JEFFERSON CITY | The state would be able to replace the school board of the unaccredited Kansas City district with a new governing structure as soon as this year under a bill that won near unanimous approval today in the Missouri Senate.
The bill's Senate and House sponsor agreed the vote was the biggest hurdle to the bill's passage. It now goes to the House, where similar legislation was approved earlier this year without any opposition.
"I’m just thrilled we got this through the Senate," said Republican Sen. David Pearce of Warrensburg, the bill's sponsor. "I’ve heard people say, ‘Can we just wait?’ No, we can’t wait anymore. There are too many students not getting the quality of education they deserve."
Pearce added: "Getting this out of the Senate is a big accomplishment."
The bill passed on a 33 to 1 vote.
Under current law, a school district has two years after losing its accreditation to turn its performance around or face the potential of a state takeover. Legislation passed Thursday removes the two-year waiting period.
Most assume the bill will result in the state dissolving the Kansas City school board. In December, Missouri Education Commissioner Chris Nicastro unsuccessfully lobbied the Kansas City school board to consider voluntarily turning control of the district over to a not-yet-created special administrative board.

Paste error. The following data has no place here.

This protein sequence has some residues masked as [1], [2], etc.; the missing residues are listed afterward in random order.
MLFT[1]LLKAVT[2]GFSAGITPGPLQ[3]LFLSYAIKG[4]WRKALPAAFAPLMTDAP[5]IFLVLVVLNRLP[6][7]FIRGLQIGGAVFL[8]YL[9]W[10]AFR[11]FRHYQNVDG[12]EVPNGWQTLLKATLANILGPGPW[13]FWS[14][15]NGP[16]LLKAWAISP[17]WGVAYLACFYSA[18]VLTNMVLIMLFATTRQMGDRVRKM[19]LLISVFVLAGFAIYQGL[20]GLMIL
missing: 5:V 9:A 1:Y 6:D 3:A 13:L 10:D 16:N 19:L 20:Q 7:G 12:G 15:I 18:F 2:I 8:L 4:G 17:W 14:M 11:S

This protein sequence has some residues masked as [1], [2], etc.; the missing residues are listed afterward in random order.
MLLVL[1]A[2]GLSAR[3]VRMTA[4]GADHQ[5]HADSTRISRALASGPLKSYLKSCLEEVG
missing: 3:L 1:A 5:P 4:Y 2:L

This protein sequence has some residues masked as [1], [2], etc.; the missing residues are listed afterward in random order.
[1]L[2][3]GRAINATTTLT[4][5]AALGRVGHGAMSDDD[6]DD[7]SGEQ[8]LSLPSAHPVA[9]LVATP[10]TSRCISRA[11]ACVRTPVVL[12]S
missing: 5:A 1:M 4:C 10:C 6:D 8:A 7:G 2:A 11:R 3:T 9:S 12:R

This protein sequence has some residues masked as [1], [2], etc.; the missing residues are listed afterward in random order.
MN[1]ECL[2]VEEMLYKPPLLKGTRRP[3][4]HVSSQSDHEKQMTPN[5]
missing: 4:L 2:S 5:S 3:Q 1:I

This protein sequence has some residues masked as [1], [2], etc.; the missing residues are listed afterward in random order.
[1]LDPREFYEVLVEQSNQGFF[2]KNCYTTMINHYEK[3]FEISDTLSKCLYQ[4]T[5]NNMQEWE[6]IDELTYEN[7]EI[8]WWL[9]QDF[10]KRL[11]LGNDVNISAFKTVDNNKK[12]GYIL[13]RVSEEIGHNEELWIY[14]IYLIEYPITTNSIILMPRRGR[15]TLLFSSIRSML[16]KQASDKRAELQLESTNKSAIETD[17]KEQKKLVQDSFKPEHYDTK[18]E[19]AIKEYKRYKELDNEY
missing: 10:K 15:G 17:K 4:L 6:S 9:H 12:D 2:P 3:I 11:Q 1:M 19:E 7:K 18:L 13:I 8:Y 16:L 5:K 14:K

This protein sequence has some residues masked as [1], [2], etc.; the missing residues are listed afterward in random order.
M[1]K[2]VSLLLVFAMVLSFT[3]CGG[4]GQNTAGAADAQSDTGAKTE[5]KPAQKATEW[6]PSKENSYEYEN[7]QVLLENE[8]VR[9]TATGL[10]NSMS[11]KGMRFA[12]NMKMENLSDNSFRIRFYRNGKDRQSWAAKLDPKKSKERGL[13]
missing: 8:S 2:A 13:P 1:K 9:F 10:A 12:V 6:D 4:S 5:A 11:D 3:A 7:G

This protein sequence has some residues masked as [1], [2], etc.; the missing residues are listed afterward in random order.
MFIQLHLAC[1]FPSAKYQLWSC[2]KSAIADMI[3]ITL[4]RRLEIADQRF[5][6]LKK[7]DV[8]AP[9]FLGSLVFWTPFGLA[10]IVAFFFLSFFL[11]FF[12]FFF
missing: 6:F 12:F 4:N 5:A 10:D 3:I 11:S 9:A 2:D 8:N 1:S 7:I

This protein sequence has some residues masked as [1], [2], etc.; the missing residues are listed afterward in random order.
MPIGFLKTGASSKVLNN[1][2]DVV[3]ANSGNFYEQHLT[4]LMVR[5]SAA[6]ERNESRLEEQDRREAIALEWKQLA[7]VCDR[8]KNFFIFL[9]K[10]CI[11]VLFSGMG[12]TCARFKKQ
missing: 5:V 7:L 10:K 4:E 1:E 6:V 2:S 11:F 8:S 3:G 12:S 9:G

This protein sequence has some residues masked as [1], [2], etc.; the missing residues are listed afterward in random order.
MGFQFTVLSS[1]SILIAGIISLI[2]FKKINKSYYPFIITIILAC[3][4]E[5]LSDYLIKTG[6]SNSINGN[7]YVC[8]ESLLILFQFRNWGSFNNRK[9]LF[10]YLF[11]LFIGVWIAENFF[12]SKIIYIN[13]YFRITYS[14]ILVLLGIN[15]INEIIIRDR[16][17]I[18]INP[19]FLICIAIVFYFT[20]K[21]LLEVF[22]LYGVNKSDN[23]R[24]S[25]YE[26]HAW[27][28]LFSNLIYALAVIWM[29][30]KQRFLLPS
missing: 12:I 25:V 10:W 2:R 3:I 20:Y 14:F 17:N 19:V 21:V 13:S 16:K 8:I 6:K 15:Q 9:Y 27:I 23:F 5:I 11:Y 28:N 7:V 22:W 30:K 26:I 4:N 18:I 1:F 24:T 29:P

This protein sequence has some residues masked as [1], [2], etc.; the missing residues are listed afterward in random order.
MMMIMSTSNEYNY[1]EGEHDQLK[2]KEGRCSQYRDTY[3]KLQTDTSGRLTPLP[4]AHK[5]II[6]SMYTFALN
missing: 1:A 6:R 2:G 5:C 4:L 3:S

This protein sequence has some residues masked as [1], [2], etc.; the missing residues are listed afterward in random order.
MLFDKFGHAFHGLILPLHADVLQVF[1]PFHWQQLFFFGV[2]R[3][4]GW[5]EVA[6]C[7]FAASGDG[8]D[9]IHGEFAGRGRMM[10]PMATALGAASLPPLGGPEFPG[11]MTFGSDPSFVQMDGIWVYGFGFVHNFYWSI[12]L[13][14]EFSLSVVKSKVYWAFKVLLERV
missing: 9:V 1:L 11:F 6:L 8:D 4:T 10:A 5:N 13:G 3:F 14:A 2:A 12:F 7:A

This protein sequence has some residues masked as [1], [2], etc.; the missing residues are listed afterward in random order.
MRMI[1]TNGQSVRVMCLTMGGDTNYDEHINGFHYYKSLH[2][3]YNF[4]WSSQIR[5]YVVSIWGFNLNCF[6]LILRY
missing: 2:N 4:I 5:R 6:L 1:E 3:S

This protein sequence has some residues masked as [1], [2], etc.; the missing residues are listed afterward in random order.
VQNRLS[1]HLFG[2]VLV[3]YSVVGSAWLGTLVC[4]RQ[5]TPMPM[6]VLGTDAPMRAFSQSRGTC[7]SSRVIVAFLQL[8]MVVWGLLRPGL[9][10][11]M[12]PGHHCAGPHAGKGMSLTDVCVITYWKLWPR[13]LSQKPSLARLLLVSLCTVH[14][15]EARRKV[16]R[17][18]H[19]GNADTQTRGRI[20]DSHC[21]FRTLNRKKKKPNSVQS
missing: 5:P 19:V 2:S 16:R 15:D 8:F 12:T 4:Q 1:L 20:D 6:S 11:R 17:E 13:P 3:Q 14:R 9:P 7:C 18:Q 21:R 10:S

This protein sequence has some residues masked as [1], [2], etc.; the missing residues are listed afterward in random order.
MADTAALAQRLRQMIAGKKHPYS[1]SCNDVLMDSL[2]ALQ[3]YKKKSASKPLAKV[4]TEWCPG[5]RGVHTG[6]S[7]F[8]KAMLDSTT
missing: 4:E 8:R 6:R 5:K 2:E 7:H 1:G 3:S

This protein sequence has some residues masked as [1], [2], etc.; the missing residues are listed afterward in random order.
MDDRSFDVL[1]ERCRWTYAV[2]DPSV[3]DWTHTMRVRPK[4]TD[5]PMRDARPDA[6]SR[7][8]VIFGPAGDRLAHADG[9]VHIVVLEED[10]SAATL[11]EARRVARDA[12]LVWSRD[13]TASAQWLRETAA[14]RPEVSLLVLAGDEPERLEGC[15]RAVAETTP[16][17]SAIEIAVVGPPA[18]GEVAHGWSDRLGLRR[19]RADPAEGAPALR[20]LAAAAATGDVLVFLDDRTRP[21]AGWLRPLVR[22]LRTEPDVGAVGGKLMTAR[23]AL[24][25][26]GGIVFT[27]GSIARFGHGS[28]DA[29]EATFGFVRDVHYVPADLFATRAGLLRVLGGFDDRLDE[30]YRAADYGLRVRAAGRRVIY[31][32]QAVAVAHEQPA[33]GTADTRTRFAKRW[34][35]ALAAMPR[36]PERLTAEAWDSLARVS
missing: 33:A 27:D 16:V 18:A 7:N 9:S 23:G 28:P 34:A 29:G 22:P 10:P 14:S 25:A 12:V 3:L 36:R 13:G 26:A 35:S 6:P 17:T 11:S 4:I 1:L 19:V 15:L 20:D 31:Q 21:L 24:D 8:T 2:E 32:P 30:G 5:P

The district officially became unaccredited on Jan. 1 after failing to reach state performance standards for the second time in 11 years.
House Minority Leader Mike Talboy, a Kansas City Democrat, said there is no guarantee that the state will move to immediately take over the district. The school board has changed considerably since losing accreditation, he said, and "most of the most egregious actors have left."
"That makes a significant difference," Talboy said. "We just don't know what the next step would be, but the conversations will start to take place very soon."
This legislation is simply about giving the Missouri Department of Elementary and Secondary Education the ability to immediately start doing whatever is needed to turn the failing district around, said Rep. Mike Lair, a Republican Chillicothe who sponsored a similar bill in the House.
"Two years is too long to wait," he said. "A kid who started the Kansas City school district last fall, all the sudden on the first of January he’s in an unaccredited district. Under the current statute, it would be the middle of his junior year before anything could be done. And with a bureaucracy the size of the Kansas City school district, effectively he’d be out of school before any meaningful changes could be done."
If the state establishes an alternative governing structure for a district, it must review and recertify that new structure every three years. In addition, the state must create a public comment method, establish expectations for academic progress by creating a time line for full accreditation, and provide annual reports to the General Assembly and governor on the district's progress.
Talboy said once the legislation passes and is signed by the governor, the real conversation will begin.
"If you dissolve the school board, what goes in its place?" he said. "That's where the waters get very muddied. That's where the real fireworks will happen down the line. We're not there yet."
Lair admitted he was very surprised the bill passed the Senate. His version of the bill stalled on the Senate floor under the weight of numerous proposed amendments.
He's confident that the House will quickly approve Pearce's legislation.
"This got through the House education committee, rules committee and the full House without one opposing vote," Lair said. "We'll get this thing passed."